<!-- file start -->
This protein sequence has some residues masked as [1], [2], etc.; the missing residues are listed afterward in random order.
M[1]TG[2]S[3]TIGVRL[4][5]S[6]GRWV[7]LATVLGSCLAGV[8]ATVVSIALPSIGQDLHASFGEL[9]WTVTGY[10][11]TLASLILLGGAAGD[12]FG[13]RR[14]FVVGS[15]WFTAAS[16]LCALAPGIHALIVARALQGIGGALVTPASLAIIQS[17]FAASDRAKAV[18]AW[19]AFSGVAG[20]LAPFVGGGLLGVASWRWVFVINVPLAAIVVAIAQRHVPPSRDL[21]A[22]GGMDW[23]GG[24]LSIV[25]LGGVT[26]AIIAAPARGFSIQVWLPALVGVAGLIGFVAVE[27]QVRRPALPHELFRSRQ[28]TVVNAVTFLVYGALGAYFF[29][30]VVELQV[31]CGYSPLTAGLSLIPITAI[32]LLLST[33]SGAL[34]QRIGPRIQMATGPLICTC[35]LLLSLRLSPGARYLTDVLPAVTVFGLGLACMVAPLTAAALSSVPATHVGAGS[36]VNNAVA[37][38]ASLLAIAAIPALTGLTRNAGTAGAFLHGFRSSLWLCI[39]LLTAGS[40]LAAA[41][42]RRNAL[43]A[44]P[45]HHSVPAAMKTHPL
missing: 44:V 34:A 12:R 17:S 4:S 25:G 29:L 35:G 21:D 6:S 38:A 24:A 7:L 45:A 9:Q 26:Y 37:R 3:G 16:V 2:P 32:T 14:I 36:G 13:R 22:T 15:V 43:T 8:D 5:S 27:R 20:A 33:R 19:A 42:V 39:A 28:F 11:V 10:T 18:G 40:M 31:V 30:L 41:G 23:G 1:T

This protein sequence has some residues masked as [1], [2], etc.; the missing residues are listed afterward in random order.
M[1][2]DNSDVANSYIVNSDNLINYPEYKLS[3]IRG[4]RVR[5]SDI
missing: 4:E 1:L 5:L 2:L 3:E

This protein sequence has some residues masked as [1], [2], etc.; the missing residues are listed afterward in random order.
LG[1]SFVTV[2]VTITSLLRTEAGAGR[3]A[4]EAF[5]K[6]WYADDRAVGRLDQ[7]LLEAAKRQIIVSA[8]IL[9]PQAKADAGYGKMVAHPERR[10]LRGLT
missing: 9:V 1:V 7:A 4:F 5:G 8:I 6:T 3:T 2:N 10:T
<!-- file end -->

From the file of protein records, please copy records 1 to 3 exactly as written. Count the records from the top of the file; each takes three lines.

This protein sequence has some residues masked as [1], [2], etc.; the missing residues are listed afterward in random order.
M[1]TG[2]S[3]TIGVRL[4][5]S[6]GRWV[7]LATVLGSCLAGV[8]ATVVSIALPSIGQDLHASFGEL[9]WTVTGY[10][11]TLASLILLGGAAGD[12]FG[13]RR[14]FVVGS[15]WFTAAS[16]LCALAPGIHALIVARALQGIGGALVTPASLAIIQS[17]FAASDRAKAV[18]AW[19]AFSGVAG[20]LAPFVGGGLLGVASWRWVFVINVPLAAIVVAIAQRHVPPSRDL[21]A[22]GGMDW[23]GG[24]LSIV[25]LGGVT[26]AIIAAPARGFSIQVWLPALVGVAGLIGFVAVE[27]QVRRPALPHELFRSRQ[28]TVVNAVTFLVYGALGAYFF[29][30]VVELQV[31]CGYSPLTAGLSLIPITAI[32]LLLST[33]SGAL[34]QRIGPRIQMATGPLICTC[35]LLLSLRLSPGARYLTDVLPAVTVFGLGLACMVAPLTAAALSSVPATHVGAGS[36]VNNAVA[37][38]ASLLAIAAIPALTGLTRNAGTAGAFLHGFRSSLWLCI[39]LLTAGS[40]LAAA[41][42]RRNAL[43]A[44]P[45]HHSVPAAMKTHPL
missing: 44:V 34:A 12:R 17:S 4:S 25:G 29:L 35:G 21:D 6:S 38:A 24:A 7:L 45:A 9:Q 26:Y 37:R 3:G 16:V 2:P 32:T 14:I 36:G 13:R 22:T 15:V 43:T 8:D 5:S 27:R 20:A 33:R 19:A 42:V 39:A 28:F 11:V 10:T 18:G 40:M 31:V 30:L 41:G 23:G 1:T

This protein sequence has some residues masked as [1], [2], etc.; the missing residues are listed afterward in random order.
M[1][2]DNSDVANSYIVNSDNLINYPEYKLS[3]IRG[4]RVR[5]SDI
missing: 4:E 1:L 5:L 2:L 3:E

This protein sequence has some residues masked as [1], [2], etc.; the missing residues are listed afterward in random order.
LG[1]SFVTV[2]VTITSLLRTEAGAGR[3]A[4]EAF[5]K[6]WYADDRAVGRLDQ[7]LLEAAKRQIIVSA[8]IL[9]PQAKADAGYGKMVAHPERR[10]LRGLT
missing: 9:V 1:V 7:A 4:F 5:G 8:I 6:T 3:T 2:N 10:T